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To: Born Conservative; EdReform; doug from upland; Victoria Delsoul; Mia T; tiamat; dixiechick2000; ...

Must-see great resource for students, parents and teachers!


16 posted on 11/18/2006 4:51:48 PM PST by The Spirit Of Allegiance (Public Employees: Honor Your Oaths! Defend the Constitution from Enemies--Foreign and Domestic!)
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To: george76
Thanks george76. Just adding this to the catalog and the next Digest, not pinging the list.

To all -- please ping me to other topics which are appropriate for the GGG list. Thanks.
Please FREEPMAIL me if you want on or off the
"Gods, Graves, Glyphs" PING list or GGG weekly digest
-- Archaeology/Anthropology/Ancient Cultures/Artifacts/Antiquities, etc.
Gods, Graves, Glyphs (alpha order)

17 posted on 11/18/2006 7:07:16 PM PST by SunkenCiv (I last updated my profile on Thursday, November 16, 2006 https://secure.freerepublic.com/donate/)
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To: The Spirit Of Allegiance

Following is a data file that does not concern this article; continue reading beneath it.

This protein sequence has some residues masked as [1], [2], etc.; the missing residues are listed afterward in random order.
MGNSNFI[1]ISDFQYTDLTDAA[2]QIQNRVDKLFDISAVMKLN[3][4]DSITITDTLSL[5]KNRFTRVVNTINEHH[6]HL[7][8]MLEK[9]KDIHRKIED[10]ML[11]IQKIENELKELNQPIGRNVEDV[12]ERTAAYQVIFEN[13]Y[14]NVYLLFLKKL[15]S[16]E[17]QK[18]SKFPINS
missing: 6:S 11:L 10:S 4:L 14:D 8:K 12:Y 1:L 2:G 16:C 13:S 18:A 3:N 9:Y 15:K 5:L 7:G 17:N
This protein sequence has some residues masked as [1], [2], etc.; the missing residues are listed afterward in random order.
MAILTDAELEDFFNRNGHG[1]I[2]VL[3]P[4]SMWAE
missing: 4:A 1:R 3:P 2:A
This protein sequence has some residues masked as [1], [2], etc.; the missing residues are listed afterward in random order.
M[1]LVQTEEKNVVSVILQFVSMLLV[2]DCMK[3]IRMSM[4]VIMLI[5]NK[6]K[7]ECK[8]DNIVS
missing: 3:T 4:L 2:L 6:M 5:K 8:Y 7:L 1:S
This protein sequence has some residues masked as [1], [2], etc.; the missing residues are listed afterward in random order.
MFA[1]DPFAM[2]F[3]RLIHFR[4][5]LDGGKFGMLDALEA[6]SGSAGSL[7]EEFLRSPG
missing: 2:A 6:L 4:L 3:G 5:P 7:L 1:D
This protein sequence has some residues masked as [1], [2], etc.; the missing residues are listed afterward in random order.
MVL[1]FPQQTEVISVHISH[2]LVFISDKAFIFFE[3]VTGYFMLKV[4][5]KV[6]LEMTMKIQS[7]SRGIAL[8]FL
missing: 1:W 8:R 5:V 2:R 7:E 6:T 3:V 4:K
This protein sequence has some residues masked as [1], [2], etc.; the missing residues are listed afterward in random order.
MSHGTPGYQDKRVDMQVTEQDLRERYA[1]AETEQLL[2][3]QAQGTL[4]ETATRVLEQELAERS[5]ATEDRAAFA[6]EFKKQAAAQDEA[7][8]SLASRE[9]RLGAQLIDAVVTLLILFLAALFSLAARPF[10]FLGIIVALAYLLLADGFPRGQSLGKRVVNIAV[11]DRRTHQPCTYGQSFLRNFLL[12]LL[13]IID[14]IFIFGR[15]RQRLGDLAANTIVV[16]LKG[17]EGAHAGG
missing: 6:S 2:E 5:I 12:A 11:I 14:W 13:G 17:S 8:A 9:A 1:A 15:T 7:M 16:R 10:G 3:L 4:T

btt


18 posted on 11/18/2006 7:12:58 PM PST by Ciexyz (Satisfied owner of a 2007 Toyota Corolla.)
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To: Ciexyz

mark for later


19 posted on 11/18/2006 9:02:09 PM PST by Shimmer128
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To: FreeKeys

bump


20 posted on 11/18/2006 9:04:40 PM PST by VOA
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To: windcliff; onedoug

ping


21 posted on 11/18/2006 9:46:07 PM PST by stylecouncilor
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To: FreeKeys; george76; Abram; albertp; AlexandriaDuke; Alexander Rubin; Allosaurs_r_us; ...